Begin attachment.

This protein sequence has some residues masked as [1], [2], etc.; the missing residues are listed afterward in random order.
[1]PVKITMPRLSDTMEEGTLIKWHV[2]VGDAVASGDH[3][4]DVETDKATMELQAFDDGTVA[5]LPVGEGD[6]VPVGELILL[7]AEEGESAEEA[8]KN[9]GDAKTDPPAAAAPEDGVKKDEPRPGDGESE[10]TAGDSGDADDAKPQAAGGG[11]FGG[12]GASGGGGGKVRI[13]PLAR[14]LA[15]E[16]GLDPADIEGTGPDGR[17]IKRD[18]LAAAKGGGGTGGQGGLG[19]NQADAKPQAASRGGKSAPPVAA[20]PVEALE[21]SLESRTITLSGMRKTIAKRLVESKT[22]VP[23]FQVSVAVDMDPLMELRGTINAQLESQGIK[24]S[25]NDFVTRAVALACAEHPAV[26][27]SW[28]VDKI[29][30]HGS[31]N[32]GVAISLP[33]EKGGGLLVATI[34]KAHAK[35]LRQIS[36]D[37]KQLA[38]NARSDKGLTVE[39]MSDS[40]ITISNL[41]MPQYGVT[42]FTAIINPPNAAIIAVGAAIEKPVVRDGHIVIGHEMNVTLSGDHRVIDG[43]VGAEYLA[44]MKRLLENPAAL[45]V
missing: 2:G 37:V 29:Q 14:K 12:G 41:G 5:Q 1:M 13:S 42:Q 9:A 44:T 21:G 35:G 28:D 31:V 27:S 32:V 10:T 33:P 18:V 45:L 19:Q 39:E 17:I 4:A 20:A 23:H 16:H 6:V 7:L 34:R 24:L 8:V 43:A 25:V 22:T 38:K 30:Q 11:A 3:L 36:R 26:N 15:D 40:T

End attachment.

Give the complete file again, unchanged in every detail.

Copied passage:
This protein sequence has some residues masked as [1], [2], etc.; the missing residues are listed afterward in random order.
[1]PVKITMPRLSDTMEEGTLIKWHV[2]VGDAVASGDH[3][4]DVETDKATMELQAFDDGTVA[5]LPVGEGD[6]VPVGELILL[7]AEEGESAEEA[8]KN[9]GDAKTDPPAAAAPEDGVKKDEPRPGDGESE[10]TAGDSGDADDAKPQAAGGG[11]FGG[12]GASGGGGGKVRI[13]PLAR[14]LA[15]E[16]GLDPADIEGTGPDGR[17]IKRD[18]LAAAKGGGGTGGQGGLG[19]NQADAKPQAASRGGKSAPPVAA[20]PVEALE[21]SLESRTITLSGMRKTIAKRLVESKT[22]VP[23]FQVSVAVDMDPLMELRGTINAQLESQGIK[24]S[25]NDFVTRAVALACAEHPAV[26][27]SW[28]VDKI[29][30]HGS[31]N[32]GVAISLP[33]EKGGGLLVATI[34]KAHAK[35]LRQIS[36]D[37]KQLA[38]NARSDKGLTVE[39]MSDS[40]ITISNL[41]MPQYGVT[42]FTAIINPPNAAIIAVGAAIEKPVVRDGHIVIGHEMNVTLSGDHRVIDG[43]VGAEYLA[44]MKRLLENPAAL[45]V
missing: 2:G 37:V 29:Q 14:K 12:G 41:G 5:Q 1:M 13:S 42:Q 9:A 44:T 21:G 35:G 28:D 31:V 27:S 32:V 10:T 33:P 18:V 45:L 19:Q 39:E 17:I 4:A 20:A 23:H 16:H 6:V 7:L 34:R 24:L 8:V 43:A 25:V 22:T 38:K 30:Q 11:A 3:L 36:R 26:N 15:D 40:T